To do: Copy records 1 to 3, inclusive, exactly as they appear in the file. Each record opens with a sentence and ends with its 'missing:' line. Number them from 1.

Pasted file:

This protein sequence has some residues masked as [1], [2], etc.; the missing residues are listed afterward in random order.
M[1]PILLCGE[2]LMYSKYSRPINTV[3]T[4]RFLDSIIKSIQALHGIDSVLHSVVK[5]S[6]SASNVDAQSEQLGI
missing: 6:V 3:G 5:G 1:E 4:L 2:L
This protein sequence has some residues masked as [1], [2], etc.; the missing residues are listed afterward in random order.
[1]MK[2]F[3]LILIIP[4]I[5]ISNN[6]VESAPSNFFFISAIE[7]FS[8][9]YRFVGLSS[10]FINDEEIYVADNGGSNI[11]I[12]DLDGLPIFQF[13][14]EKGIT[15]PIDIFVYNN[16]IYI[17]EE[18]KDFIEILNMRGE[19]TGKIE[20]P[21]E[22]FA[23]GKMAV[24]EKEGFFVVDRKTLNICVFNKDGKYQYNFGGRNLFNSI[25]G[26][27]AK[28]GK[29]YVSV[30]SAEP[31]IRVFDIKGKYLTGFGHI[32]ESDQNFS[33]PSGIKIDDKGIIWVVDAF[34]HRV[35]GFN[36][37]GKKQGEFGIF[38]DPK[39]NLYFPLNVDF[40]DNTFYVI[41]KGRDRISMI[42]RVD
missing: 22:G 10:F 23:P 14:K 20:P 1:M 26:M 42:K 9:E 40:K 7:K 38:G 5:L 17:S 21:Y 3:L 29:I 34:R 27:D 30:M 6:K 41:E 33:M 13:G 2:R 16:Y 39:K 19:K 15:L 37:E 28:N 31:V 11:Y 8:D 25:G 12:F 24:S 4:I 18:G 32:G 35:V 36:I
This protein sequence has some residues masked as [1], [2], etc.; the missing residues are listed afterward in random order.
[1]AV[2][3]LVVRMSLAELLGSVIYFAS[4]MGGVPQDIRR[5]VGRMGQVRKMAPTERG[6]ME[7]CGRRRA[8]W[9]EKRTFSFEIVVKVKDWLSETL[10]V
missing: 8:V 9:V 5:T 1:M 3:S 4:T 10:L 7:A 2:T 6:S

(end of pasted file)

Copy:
This protein sequence has some residues masked as [1], [2], etc.; the missing residues are listed afterward in random order.
M[1]PILLCGE[2]LMYSKYSRPINTV[3]T[4]RFLDSIIKSIQALHGIDSVLHSVVK[5]S[6]SASNVDAQSEQLGI
missing: 6:V 3:G 5:G 1:E 4:L 2:L
This protein sequence has some residues masked as [1], [2], etc.; the missing residues are listed afterward in random order.
[1]MK[2]F[3]LILIIP[4]I[5]ISNN[6]VESAPSNFFFISAIE[7]FS[8][9]YRFVGLSS[10]FINDEEIYVADNGGSNI[11]I[12]DLDGLPIFQF[13][14]EKGIT[15]PIDIFVYNN[16]IYI[17]EE[18]KDFIEILNMRGE[19]TGKIE[20]P[21]E[22]FA[23]GKMAV[24]EKEGFFVVDRKTLNICVFNKDGKYQYNFGGRNLFNSI[25]G[26][27]AK[28]GK[29]YVSV[30]SAEP[31]IRVFDIKGKYLTGFGHI[32]ESDQNFS[33]PSGIKIDDKGIIWVVDAF[34]HRV[35]GFN[36][37]GKKQGEFGIF[38]DPK[39]NLYFPLNVDF[40]DNTFYVI[41]KGRDRISMI[42]RVD
missing: 22:G 10:F 23:P 14:K 20:P 1:M 26:M 42:K 9:E 40:K 7:K 38:G 5:L 17:S 21:Y 3:L 29:I 34:R 27:D 30:M 6:K 41:E 33:M 13:G 2:R 16:Y 39:K 19:K 15:L 37:E 28:N 31:V 11:Y 8:D 25:G 12:F 24:S 4:I 18:G 32:G 35:V 36:I
This protein sequence has some residues masked as [1], [2], etc.; the missing residues are listed afterward in random order.
[1]AV[2][3]LVVRMSLAELLGSVIYFAS[4]MGGVPQDIRR[5]VGRMGQVRKMAPTERG[6]ME[7]CGRRRA[8]W[9]EKRTFSFEIVVKVKDWLSETL[10]V
missing: 8:V 9:V 5:T 1:M 3:S 4:T 10:L 7:A 2:T 6:S